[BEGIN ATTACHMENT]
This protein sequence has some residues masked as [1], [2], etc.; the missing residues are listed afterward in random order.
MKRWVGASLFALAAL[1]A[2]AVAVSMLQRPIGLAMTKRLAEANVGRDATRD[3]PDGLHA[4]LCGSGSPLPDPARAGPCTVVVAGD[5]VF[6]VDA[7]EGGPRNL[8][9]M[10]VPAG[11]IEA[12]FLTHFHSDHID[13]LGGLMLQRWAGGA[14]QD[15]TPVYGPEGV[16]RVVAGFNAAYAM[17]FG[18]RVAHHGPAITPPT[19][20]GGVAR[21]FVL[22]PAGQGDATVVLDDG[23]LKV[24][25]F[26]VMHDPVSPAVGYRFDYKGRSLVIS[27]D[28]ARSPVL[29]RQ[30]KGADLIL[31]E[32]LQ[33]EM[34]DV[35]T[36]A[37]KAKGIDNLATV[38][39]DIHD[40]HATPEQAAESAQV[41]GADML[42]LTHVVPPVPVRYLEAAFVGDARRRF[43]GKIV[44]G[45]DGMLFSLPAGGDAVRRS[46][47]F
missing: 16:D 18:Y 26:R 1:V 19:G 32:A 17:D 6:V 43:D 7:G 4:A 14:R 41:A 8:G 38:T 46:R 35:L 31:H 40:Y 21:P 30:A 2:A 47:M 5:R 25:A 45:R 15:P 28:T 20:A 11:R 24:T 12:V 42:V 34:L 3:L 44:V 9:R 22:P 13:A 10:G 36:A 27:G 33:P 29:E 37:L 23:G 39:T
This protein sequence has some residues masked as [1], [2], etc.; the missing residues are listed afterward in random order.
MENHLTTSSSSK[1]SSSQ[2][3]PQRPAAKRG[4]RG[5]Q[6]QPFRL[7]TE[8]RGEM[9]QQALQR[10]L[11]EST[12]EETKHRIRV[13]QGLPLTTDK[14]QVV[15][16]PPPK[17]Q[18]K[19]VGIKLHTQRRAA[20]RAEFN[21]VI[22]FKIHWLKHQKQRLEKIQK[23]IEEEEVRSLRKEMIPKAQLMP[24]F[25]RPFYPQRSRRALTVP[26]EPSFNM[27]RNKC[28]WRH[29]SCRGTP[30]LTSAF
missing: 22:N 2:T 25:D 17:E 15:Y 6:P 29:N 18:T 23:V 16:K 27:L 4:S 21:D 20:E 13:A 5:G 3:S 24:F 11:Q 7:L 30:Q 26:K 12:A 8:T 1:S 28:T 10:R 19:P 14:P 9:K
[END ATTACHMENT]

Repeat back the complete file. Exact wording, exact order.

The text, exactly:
This protein sequence has some residues masked as [1], [2], etc.; the missing residues are listed afterward in random order.
MKRWVGASLFALAAL[1]A[2]AVAVSMLQRPIGLAMTKRLAEANVGRDATRD[3]PDGLHA[4]LCGSGSPLPDPARAGPCTVVVAGD[5]VF[6]VDA[7]EGGPRNL[8][9]M[10]VPAG[11]IEA[12]FLTHFHSDHID[13]LGGLMLQRWAGGA[14]QD[15]TPVYGPEGV[16]RVVAGFNAAYAM[17]FG[18]RVAHHGPAITPPT[19][20]GGVAR[21]FVL[22]PAGQGDATVVLDDG[23]LKV[24][25]F[26]VMHDPVSPAVGYRFDYKGRSLVIS[27]D[28]ARSPVL[29]RQ[30]KGADLIL[31]E[32]LQ[33]EM[34]DV[35]T[36]A[37]KAKGIDNLATV[38][39]DIHD[40]HATPEQAAESAQV[41]GADML[42]LTHVVPPVPVRYLEAAFVGDARRRF[43]GKIV[44]G[45]DGMLFSLPAGGDAVRRS[46][47]F
missing: 16:D 18:Y 26:R 1:V 19:G 32:A 17:D 6:V 43:D 7:G 4:A 14:R 41:A 8:G 38:T 46:R 35:L 31:H 40:Y 21:P 30:A 2:A 47:M 5:R 25:A 45:R 15:P 28:T 20:A 11:R 24:T 12:V 42:V 34:L 3:L 44:V 9:R 22:P 13:A 10:G 36:A 27:G 33:P 29:E 37:L 23:G 39:T
This protein sequence has some residues masked as [1], [2], etc.; the missing residues are listed afterward in random order.
MENHLTTSSSSK[1]SSSQ[2][3]PQRPAAKRG[4]RG[5]Q[6]QPFRL[7]TE[8]RGEM[9]QQALQR[10]L[11]EST[12]EETKHRIRV[13]QGLPLTTDK[14]QVV[15][16]PPPK[17]Q[18]K[19]VGIKLHTQRRAA[20]RAEFN[21]VI[22]FKIHWLKHQKQRLEKIQK[23]IEEEEVRSLRKEMIPKAQLMP[24]F[25]RPFYPQRSRRALTVP[26]EPSFNM[27]RNKC[28]WRH[29]SCRGTP[30]LTSAF
missing: 22:N 2:T 25:D 17:E 15:Y 6:P 29:N 18:T 23:V 16:K 27:L 4:S 21:D 20:E 13:A 5:G 3:S 24:F 11:Q 7:L 30:Q 26:K 12:A 8:T 1:S 28:T 10:R 19:P 14:P 9:K